Most people in the United States know very little, if anything at all, about civil forfeiture laws – until they are subject to them. If you do suddenly find yourself facing forfeiture of your property you will likely be shocked at how most civil forfeiture laws operate and what they allow the government to do. So what is forfeiture and what should you do if you find yourself facing a forfeiture action?
Originally, civil forfeiture laws were enacted by the British during the 17th century as a means to punish violators of the laws requiring ships exporting and importing from British ports to fly under the British flag. Because it was almost impossible to capture the actual sailors, laws were enacted that allowed the government to forfeit the ships and/or cargo of violators. The U.S used the same concept to go after customs violators. In essence, these early forfeiture laws allowed the government to seize the property of innocent property owners because it was the only means of punishing violators and the only way to compensate the injured party, in this case the government. Those early forfeiture laws eventually spawned the state and federal forfeiture laws in existence today.
Although forfeiture is often tied to a criminal investigation and/or arrest, forfeiture is a civil action. Forfeiture permits the government (state or federal) to seize property or assets that allegedly were used in a criminal enterprise or that were purchased with the proceeds from a criminal enterprise. Federal forfeiture laws have been used frequently over the past several decades in conjunction with the “War on Drugs” to seize billions of dollars’ worth of property allegedly tied to drug trafficking. What makes fighting a forfeiture case so difficult is that the federal, and almost all state, forfeiture laws only require the government to prove the criminal connection “beyond a preponderance of the evidence.” Nebraska is one of only two states that use the significantly higher “beyond a reasonable doubt” standard for forfeiture lawsuits. Not surprisingly, Nebraska forfeits considerably less property than other states as a result.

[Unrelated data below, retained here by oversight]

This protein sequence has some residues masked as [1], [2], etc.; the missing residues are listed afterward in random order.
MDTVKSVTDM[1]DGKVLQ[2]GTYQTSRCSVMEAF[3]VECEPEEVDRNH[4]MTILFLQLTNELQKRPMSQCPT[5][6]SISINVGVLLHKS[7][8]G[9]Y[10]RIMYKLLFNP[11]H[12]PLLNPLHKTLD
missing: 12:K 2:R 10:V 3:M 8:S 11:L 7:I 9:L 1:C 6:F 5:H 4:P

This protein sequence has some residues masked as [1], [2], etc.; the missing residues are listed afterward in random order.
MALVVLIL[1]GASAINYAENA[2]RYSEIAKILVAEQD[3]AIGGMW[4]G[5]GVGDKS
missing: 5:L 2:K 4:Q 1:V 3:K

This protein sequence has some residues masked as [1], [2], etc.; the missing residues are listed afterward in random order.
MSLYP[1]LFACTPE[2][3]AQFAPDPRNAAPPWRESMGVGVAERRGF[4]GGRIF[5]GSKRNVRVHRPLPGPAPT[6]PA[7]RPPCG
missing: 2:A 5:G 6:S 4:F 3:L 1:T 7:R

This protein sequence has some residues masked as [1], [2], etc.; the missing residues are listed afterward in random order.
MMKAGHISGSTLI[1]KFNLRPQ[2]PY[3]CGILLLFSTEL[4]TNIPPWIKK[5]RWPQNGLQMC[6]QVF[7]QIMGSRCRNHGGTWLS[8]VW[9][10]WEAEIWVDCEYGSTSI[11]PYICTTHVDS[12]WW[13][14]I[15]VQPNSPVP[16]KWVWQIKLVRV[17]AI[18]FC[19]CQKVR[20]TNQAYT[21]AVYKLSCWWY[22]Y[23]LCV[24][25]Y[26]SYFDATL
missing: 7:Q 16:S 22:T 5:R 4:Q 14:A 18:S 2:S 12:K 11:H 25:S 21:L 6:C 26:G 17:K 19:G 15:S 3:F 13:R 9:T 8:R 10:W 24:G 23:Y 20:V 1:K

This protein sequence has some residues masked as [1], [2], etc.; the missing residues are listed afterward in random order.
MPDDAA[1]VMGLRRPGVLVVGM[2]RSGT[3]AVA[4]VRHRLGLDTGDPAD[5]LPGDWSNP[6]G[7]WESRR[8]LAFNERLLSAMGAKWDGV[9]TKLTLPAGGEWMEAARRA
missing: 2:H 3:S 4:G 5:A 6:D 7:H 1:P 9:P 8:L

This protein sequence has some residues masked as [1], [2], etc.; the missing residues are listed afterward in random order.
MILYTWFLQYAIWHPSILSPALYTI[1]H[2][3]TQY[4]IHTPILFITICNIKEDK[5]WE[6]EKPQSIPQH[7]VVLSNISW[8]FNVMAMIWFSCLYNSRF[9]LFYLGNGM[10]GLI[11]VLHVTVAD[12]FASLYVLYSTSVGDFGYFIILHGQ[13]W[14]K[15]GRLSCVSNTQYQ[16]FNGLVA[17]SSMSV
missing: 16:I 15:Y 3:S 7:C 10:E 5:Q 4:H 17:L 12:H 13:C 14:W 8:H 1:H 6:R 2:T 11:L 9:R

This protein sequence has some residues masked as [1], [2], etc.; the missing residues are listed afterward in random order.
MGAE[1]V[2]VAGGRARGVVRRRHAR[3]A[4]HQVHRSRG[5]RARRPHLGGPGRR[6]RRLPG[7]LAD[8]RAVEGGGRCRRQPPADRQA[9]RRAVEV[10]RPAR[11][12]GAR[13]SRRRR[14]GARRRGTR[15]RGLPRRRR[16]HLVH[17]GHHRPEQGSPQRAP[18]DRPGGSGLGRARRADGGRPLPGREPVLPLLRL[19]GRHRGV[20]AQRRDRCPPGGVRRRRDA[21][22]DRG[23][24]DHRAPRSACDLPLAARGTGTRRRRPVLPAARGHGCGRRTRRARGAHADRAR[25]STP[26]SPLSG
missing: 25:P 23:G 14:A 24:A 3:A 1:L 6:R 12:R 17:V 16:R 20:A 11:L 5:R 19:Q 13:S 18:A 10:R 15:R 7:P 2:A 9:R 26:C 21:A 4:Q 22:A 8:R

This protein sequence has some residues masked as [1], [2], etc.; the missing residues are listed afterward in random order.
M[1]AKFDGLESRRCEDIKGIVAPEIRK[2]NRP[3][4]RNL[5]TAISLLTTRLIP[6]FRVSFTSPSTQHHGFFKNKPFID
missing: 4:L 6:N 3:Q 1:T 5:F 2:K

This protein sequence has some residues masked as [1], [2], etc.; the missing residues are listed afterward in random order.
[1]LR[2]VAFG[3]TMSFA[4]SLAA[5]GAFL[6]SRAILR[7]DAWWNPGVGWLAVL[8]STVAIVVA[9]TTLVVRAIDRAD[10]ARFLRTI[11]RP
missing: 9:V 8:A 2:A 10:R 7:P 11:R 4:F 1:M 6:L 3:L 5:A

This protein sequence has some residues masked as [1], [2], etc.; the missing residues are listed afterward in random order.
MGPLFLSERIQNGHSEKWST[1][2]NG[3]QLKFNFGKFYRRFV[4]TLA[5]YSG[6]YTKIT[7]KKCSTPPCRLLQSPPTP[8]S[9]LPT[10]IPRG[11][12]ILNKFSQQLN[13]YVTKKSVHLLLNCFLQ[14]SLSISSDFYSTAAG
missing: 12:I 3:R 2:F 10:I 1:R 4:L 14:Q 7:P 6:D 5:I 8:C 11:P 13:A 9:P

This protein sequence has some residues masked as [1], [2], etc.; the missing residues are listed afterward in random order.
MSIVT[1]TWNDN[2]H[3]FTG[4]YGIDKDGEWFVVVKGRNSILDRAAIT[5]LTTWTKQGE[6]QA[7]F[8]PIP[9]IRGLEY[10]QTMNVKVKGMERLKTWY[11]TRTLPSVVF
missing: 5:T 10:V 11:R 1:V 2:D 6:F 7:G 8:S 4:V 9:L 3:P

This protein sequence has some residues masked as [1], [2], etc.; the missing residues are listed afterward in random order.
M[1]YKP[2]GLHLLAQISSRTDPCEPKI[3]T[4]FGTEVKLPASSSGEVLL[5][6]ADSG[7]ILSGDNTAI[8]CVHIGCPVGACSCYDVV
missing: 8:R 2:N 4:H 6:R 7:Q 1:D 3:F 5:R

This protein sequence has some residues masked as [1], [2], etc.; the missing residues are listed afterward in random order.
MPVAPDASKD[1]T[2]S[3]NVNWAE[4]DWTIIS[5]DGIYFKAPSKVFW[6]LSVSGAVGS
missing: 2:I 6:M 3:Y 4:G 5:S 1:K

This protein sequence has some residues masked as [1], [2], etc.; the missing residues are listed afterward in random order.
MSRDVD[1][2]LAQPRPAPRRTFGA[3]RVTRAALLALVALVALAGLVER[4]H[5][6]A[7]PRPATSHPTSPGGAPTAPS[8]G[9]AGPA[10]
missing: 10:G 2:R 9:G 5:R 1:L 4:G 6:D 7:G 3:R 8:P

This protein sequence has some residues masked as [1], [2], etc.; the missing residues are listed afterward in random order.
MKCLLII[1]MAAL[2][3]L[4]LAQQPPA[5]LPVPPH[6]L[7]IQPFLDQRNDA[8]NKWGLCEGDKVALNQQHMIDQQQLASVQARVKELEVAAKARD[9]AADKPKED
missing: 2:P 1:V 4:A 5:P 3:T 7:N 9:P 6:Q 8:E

If your property is seized for forfeiture by the state or federal government you are required to be notified of the intent to forfeit the property. You can contest the forfeiture; however, you must act quickly to protect your rights. Forfeiture laws vary by state but most allow the forfeiture process to move rather fast. Failing to file an Answer to a Petition to Forfeit will result in a default judgment for forfeiture and the permanent loss of your property.
If you have been served with a notice indicating the State of Nebraska or the United States government intends to forfeit our property, contact Petersen Criminal Defense Law 24 hours a day at 402-509-8070 to discuss your case with an experienced criminal defense attorney.